Thoracic disc herniation treated by video-assisted thoracoscopic surgery: case report.

Yan Yaw Lee, Tsung-Jen Huang, Hui Ping Liu, Robert Wen Wei Hsu

Research output: Chapter in Book/Report/Conference proceedingChapter

9 Citations (Scopus)


Clinically, thoracic disc herniation occurs much less frequently than herniation in the cervical or lumbar regions, and accounts for only 0.15 to 1.8% of all intervertebral discs treated surgically. Classically, open thoracotomy is the standard procedure for thoracic disc herniation, but this type of surgery can cause prolonged postoperative wound pain that jeopardizes the mechanism of respiration and postoperative rehabilitation. We report the case of a 41-year-old woman with a symptomatic T11-T12 thoracic disc herniation and cord compression. Video-assisted thoracoscopic surgery (VATS) was performed to remove the herniated disc successfully. Intraoperatively, there was no injury to vital organs or the spinal cord. The total operating time was 3.5 hours, and the estimated blood loss was 400 ml. Postoperatively, the incisional pain was minimal, and no intercostal neuralgia was noted. At her 2-year follow-up examination, she was fully ambulatory and free of pain. This type of minimally invasive procedure is a good alternative to the classic thoracotomy and proved to be a safe and effective procedure for this patient.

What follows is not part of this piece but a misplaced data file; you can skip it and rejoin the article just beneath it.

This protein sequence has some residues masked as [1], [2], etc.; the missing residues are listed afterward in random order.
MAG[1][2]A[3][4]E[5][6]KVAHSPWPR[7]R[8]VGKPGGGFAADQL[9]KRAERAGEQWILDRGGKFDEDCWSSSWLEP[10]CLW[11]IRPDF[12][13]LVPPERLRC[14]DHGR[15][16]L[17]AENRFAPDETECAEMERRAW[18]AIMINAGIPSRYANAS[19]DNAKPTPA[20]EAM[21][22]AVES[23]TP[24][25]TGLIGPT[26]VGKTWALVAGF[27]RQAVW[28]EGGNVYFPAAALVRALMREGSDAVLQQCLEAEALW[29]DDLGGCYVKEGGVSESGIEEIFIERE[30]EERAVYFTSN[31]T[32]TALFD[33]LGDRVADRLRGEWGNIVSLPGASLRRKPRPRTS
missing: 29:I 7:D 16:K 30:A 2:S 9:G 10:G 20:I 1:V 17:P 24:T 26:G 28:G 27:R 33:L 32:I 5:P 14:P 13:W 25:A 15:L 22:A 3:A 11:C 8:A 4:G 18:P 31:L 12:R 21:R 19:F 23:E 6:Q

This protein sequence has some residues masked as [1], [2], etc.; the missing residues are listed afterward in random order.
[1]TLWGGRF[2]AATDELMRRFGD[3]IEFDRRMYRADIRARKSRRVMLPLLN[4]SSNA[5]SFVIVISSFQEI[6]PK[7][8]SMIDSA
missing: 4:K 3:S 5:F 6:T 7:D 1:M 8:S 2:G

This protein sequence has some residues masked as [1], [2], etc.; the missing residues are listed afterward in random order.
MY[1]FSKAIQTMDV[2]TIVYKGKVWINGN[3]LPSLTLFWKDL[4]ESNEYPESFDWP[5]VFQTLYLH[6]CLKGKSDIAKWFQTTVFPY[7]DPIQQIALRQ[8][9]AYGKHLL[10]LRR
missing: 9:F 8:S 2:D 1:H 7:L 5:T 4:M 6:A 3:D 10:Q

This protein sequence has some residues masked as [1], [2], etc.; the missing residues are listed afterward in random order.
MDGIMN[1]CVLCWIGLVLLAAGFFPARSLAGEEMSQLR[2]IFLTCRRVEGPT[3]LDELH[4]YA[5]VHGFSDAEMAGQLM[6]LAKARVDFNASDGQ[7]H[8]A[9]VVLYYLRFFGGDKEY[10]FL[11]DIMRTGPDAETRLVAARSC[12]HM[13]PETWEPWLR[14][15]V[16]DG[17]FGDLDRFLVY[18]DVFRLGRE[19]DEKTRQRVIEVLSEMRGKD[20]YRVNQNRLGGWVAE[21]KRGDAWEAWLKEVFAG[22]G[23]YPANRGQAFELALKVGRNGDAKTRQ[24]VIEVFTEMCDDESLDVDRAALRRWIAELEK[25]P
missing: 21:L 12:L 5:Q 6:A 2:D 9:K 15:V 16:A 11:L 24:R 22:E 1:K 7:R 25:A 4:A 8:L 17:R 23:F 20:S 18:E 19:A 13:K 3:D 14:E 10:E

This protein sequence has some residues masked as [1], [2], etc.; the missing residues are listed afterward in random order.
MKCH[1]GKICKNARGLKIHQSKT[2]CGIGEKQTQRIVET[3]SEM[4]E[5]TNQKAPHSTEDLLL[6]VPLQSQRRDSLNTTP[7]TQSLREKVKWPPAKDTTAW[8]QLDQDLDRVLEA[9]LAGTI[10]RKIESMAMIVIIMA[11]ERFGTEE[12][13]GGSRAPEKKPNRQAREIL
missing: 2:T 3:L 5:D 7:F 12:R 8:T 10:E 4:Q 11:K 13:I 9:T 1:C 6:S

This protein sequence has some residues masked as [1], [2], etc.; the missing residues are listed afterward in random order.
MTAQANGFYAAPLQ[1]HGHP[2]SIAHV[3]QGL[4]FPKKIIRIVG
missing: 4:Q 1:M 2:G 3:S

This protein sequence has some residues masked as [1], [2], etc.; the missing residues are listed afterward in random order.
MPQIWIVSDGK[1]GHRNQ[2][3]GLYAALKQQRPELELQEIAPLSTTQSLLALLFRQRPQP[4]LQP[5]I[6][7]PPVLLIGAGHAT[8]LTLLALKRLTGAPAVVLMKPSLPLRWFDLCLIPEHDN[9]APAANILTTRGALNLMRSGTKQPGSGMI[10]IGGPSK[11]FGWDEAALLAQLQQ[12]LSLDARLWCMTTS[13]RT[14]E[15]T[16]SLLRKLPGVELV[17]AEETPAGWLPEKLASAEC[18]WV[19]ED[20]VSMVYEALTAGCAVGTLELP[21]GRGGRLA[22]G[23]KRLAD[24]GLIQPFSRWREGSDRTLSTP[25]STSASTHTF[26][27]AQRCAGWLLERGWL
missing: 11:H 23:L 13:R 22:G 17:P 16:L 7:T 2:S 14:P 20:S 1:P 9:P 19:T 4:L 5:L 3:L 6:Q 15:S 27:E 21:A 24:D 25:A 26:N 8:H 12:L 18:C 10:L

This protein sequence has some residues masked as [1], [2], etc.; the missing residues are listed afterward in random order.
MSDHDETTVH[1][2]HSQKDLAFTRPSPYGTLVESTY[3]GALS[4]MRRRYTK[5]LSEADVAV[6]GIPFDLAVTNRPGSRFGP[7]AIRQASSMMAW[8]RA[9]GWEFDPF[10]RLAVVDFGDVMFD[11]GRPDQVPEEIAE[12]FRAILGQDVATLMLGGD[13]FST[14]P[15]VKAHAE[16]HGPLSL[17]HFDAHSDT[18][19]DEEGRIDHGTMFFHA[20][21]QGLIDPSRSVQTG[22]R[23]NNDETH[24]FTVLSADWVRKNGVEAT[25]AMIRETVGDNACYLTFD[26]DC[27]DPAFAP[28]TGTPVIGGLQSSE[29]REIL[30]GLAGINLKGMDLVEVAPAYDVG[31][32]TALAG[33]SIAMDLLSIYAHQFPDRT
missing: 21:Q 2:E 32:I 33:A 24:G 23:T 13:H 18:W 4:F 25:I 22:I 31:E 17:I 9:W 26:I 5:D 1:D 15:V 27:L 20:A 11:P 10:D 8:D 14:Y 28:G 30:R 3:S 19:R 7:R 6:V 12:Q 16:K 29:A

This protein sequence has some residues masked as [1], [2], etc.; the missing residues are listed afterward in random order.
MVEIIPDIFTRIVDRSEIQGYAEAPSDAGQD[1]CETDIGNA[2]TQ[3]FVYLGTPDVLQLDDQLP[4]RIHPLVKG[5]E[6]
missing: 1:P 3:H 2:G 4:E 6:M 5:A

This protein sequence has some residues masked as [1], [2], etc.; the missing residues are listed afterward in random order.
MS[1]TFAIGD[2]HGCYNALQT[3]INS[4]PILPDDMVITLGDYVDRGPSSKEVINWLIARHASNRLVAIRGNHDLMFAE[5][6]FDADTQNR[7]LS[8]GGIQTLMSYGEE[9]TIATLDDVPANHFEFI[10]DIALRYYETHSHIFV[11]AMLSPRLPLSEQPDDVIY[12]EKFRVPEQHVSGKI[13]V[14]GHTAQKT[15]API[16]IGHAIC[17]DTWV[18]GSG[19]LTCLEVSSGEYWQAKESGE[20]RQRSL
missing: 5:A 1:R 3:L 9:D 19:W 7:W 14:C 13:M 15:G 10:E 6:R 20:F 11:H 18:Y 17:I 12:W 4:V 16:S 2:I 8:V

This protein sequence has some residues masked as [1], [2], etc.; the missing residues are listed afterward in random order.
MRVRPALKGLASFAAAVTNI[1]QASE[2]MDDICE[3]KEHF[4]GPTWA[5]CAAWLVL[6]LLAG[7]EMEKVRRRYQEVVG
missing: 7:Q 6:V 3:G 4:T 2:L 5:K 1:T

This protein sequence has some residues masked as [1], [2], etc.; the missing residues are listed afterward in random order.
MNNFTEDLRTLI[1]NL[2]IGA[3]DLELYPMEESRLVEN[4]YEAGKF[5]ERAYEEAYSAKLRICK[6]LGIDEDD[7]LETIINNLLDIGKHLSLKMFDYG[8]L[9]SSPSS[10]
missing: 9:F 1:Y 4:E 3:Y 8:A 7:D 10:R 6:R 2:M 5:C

Original languageEnglish
Title of host publicationChanggeng yi xue za zhi / Changgeng ji nian yi yuan = Chang Gung medical journal / Chang Gung Memorial Hospital
Number of pages5
Publication statusPublished - 1998
Externally publishedYes


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